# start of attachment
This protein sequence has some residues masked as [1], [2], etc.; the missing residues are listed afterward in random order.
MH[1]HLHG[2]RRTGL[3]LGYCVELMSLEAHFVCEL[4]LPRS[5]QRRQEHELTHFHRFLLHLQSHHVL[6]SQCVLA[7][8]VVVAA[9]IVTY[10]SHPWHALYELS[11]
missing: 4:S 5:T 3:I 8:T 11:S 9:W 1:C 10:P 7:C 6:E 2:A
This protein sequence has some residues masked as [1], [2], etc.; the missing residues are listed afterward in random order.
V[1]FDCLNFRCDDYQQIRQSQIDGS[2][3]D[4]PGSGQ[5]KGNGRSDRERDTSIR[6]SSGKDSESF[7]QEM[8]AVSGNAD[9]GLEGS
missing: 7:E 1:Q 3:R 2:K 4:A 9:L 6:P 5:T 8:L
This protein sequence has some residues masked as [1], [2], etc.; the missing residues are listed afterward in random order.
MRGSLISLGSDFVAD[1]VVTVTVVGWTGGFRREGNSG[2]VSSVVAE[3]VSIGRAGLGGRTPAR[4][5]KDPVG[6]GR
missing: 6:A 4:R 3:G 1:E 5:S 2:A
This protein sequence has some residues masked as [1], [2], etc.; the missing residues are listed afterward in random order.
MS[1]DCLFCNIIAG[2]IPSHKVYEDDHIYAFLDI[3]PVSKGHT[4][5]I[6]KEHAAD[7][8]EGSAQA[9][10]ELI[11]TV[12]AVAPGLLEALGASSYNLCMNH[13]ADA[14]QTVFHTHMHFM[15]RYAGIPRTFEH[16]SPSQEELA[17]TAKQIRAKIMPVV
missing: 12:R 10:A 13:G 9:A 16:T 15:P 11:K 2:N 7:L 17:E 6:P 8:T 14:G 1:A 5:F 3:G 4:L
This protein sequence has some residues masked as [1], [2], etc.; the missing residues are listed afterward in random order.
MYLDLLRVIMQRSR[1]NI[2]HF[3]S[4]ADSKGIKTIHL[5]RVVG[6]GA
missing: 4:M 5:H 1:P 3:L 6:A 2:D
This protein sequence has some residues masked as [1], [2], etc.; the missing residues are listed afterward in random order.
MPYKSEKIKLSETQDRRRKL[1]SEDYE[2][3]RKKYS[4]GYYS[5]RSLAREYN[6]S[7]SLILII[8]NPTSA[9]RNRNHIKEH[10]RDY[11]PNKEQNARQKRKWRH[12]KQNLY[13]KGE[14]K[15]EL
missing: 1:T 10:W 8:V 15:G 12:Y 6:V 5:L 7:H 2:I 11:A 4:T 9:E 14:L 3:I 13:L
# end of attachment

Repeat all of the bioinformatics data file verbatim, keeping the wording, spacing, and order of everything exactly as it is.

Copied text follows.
This protein sequence has some residues masked as [1], [2], etc.; the missing residues are listed afterward in random order.
MH[1]HLHG[2]RRTGL[3]LGYCVELMSLEAHFVCEL[4]LPRS[5]QRRQEHELTHFHRFLLHLQSHHVL[6]SQCVLA[7][8]VVVAA[9]IVTY[10]SHPWHALYELS[11]
missing: 4:S 5:T 3:I 8:T 11:S 9:W 1:C 10:P 7:C 6:E 2:A
This protein sequence has some residues masked as [1], [2], etc.; the missing residues are listed afterward in random order.
V[1]FDCLNFRCDDYQQIRQSQIDGS[2][3]D[4]PGSGQ[5]KGNGRSDRERDTSIR[6]SSGKDSESF[7]QEM[8]AVSGNAD[9]GLEGS
missing: 7:E 1:Q 3:R 2:K 4:A 9:L 6:P 5:T 8:L
This protein sequence has some residues masked as [1], [2], etc.; the missing residues are listed afterward in random order.
MRGSLISLGSDFVAD[1]VVTVTVVGWTGGFRREGNSG[2]VSSVVAE[3]VSIGRAGLGGRTPAR[4][5]KDPVG[6]GR
missing: 6:A 4:R 3:G 1:E 5:S 2:A
This protein sequence has some residues masked as [1], [2], etc.; the missing residues are listed afterward in random order.
MS[1]DCLFCNIIAG[2]IPSHKVYEDDHIYAFLDI[3]PVSKGHT[4][5]I[6]KEHAAD[7][8]EGSAQA[9][10]ELI[11]TV[12]AVAPGLLEALGASSYNLCMNH[13]ADA[14]QTVFHTHMHFM[15]RYAGIPRTFEH[16]SPSQEELA[17]TAKQIRAKIMPVV
missing: 12:R 10:A 13:G 9:A 16:T 15:P 11:K 2:N 7:L 17:E 6:P 8:T 14:G 1:A 5:F 3:G 4:L
This protein sequence has some residues masked as [1], [2], etc.; the missing residues are listed afterward in random order.
MYLDLLRVIMQRSR[1]NI[2]HF[3]S[4]ADSKGIKTIHL[5]RVVG[6]GA
missing: 4:M 5:H 1:P 3:L 6:A 2:D
This protein sequence has some residues masked as [1], [2], etc.; the missing residues are listed afterward in random order.
MPYKSEKIKLSETQDRRRKL[1]SEDYE[2][3]RKKYS[4]GYYS[5]RSLAREYN[6]S[7]SLILII[8]NPTSA[9]RNRNHIKEH[10]RDY[11]PNKEQNARQKRKWRH[12]KQNLY[13]KGE[14]K[15]EL
missing: 1:T 10:W 8:V 15:G 12:Y 6:V 5:L 7:H 2:I 11:A 4:T 9:E 14:L 3:I 13:L